C.79 - "Adventures in Wonderland - Chapter 1 (Partial)"

Composed: 8th to 11th May 2015

     Following on from "C.77", this was the new piece I wrote. And boy, there is a lot to talk about here!

     My earliest interest in setting Carroll’s classic novel to music came from a concert I attended on the 21st of March earlier that year at St. Mary’s church itself (where Carroll once preached), commemorating the 150th anniversary of the novel's publication. The concert consisted of 12 chapters of music, each written by a different composer, and set to a narrator reading the text. It was... rather obscure contemporary music that didn’t much reflect the innocent quirkiness of the text, but I was already wholly intrigued.

      In the wake of the circumstances I found myself in, I had to compose a new piece and fast. Thus, on Friday the 8th of May I decided to shut myself away in a practice room at Surrey ("PA10") and waffled away on a piano to create material for a new orchestral composition. At the time, I had not yet decided this new piece would be "Adventures in Wonderland", as I was also considering another orchestral piece inspired by the title "In/On the Mists". Here is the new material I wrote in the practice room, which turned out to be the very first material I would ever write for the "Wonderland" compositions:

FIgure 1: The material I wrote in PA10 on Friday 8th May 2015

     Only two of those slivers actually made it into the final composition (highlighted), but it was enough to tip the scale of curiosity in "Wonderland's" favour. Thus, it was decided – the piece I would write would be "Adventures in Wonderland". So over the weekend, I locked myself in my room at the Manor Park accommodation campus and wrote three minutes of the first chapter (the coursework only required 3 minutes of music).

     I have never had such an intense weekend of composition, not before, and not since (although "Film Score #2" comes close!), but I would be damned if I said I didn’t enjoy it. It was about a minute a day: Saturday saw the completion of ‘The Sighting of the White Rabbit’, Sunday was all about ‘Down the Rabbit-Hole’, and Monday saw the completion of ‘Wonderland’.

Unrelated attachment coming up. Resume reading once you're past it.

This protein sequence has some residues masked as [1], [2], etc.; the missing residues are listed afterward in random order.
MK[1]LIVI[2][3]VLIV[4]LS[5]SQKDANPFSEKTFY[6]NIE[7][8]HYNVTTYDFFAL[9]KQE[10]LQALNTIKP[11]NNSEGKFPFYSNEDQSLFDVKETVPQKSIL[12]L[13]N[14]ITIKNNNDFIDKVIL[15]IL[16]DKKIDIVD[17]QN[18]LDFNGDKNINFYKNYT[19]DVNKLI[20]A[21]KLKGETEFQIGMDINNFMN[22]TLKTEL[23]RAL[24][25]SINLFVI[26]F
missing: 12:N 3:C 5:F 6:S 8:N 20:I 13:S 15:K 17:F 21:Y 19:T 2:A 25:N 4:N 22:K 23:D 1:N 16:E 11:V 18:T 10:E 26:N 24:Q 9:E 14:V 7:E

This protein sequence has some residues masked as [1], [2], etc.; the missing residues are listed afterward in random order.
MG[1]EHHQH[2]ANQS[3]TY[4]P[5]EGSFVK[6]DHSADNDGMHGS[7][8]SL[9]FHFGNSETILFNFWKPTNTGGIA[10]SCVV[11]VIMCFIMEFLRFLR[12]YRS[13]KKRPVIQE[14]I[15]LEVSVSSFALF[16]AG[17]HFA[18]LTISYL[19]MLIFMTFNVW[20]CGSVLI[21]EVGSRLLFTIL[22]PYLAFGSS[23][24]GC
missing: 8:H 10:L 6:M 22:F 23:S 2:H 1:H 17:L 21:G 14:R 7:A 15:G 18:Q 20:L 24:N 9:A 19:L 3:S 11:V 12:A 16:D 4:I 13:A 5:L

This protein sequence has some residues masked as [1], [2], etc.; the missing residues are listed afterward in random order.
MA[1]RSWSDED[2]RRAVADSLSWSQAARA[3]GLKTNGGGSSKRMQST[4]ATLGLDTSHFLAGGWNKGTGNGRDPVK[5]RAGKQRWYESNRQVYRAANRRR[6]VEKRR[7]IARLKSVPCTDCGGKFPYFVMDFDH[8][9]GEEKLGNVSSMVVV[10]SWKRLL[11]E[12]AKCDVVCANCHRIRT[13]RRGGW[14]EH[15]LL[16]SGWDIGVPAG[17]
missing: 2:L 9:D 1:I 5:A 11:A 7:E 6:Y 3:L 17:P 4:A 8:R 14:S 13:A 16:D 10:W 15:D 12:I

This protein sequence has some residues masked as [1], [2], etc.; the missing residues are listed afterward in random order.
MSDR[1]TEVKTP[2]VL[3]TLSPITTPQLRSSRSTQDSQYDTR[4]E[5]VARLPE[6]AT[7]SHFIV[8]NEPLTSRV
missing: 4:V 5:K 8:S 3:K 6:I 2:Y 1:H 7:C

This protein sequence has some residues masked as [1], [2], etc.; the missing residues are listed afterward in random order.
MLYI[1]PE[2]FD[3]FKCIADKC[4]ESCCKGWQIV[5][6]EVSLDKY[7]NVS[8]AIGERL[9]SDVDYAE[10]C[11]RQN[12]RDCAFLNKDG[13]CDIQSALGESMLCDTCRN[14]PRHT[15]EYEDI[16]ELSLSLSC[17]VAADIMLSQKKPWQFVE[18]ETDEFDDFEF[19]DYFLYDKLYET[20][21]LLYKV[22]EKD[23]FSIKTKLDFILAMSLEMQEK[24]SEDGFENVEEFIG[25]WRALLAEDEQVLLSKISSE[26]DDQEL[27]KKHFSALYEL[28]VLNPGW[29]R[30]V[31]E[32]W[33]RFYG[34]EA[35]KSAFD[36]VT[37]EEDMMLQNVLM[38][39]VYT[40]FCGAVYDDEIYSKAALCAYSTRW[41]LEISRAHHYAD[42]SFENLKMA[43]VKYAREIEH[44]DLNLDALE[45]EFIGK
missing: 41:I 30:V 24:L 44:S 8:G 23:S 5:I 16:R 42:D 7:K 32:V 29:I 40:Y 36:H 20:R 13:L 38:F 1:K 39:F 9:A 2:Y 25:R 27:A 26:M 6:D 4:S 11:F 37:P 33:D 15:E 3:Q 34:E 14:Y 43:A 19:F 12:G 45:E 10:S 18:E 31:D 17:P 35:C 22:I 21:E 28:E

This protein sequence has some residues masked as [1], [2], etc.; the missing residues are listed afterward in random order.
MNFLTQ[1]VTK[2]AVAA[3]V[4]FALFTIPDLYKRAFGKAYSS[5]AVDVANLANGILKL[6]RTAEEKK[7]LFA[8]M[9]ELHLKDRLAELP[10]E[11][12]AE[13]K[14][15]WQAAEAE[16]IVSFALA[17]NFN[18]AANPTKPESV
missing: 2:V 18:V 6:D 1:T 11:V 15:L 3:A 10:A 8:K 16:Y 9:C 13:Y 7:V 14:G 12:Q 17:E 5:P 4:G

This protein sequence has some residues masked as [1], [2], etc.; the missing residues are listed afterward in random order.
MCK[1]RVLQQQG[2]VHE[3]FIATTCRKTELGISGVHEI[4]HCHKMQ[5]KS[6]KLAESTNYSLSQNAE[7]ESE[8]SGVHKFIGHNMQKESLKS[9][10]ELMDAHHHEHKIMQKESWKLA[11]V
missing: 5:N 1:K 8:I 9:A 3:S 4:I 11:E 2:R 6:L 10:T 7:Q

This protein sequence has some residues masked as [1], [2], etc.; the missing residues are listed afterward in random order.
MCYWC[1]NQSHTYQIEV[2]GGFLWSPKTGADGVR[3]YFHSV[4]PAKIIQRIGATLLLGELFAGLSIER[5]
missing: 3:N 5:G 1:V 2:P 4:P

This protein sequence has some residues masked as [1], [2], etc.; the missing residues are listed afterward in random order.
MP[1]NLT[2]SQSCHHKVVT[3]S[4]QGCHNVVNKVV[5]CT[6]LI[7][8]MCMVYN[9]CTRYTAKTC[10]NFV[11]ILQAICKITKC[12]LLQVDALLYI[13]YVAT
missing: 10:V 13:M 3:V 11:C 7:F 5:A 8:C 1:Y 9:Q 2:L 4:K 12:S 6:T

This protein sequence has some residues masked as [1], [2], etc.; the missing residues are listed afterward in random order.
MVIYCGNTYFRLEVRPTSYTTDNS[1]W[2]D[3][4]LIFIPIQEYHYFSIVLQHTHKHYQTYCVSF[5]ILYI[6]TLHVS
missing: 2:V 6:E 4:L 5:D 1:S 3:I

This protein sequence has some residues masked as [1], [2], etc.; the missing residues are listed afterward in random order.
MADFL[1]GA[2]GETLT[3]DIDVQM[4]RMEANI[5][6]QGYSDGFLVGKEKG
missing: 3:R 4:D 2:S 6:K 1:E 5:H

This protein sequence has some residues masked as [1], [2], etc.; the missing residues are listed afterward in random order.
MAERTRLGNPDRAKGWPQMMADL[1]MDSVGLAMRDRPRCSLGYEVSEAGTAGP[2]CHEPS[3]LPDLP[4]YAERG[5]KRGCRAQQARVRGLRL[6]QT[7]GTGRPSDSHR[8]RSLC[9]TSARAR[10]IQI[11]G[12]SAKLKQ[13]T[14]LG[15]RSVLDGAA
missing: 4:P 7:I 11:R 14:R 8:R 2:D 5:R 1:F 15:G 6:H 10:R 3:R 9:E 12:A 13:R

Of course, the concert was due for the 22nd May, so I had no time to waste – I had to rush this composition out and get it to my performers – the 4 singers I had found for "C.77". I tried my best to write the music as close as possible to Carroll's text, but ultimately it was impossible to convey everything through music, especially in only three days. Nevertheless, I tried to not exclude any important material that occurred.

    I suppose there isn’t really much to talk about with regards to analysing the piece; the structure is quite clear and the narrative more so. The piece uses leitmotifs and instrumentation to convey characters through the music: for this chapter there are two "Alice" motifs, a "White Rabbit" motif, and an "Alice in Wonderland" motif. The composition ends just as Alice has lost sight of the White Rabbit after falling down the rabbit-hole.

Figure 2: The motifs I constructed for "C.79 - Adventures in Wonderland - Chapter 1 (Partial)"

    I sent a choir reduction score to the four people that were interested in singing one of my pieces, and I organized two rehearsals with them beforehand. They found it very jolly and whimsical, almost wanting to comically bob their heads alongside it. Of course, I had never tried conducting before, so I was rather pathetic at teaching the parts to them – hence two rehearsals.

     Nevertheless, the concert day came and I had created a digital recording of the orchestral parts using the EastWest samples I had recently purchased. The concert was very rushed and disorganized as it was student-led, and I regret not recording it as this was likely to be the sole "performance" of this piece (if it can truly be deemed a performance). Anyway, when the time came to perform the piece, I connected my laptop to the speakers, got four chairs ready for the singers and directed them.

     I don’t really remember how the performance went – there was far too much on my mind – but I think it was satisfactory, well, at least the audience applauded afterwards. I let the singers keep the choir scores to use as coasters, or something else should they find a use for it. I did keep a few of the programmes of the concert, where there are spelling errors all over the place.

Figure 3: The programme of the event

    As the piece was so rushed (ironic, being for a "rush hour" concert), I had not realized I was deterring from the 'Composition 1' requirements quite substantially (everything was supposed to be performed by live performers), and this was the main reason the piece only merited 60% - disappointing, but for the circumstances surrounding it, perfectly fine by me. There was no requirement to write a commentary for this coursework.

      Ultimately, there is a sad sort of irony that I would not have written this piece had the terrible "operational review" not come into effect. So, as much as I hate the university chairmen for following through with such a review, there would have been no Wonderland without it.

Reminiscence written on 19th and 20th July 2016

Last updated: 20th October 2018

© 2019 Jonathan Shaw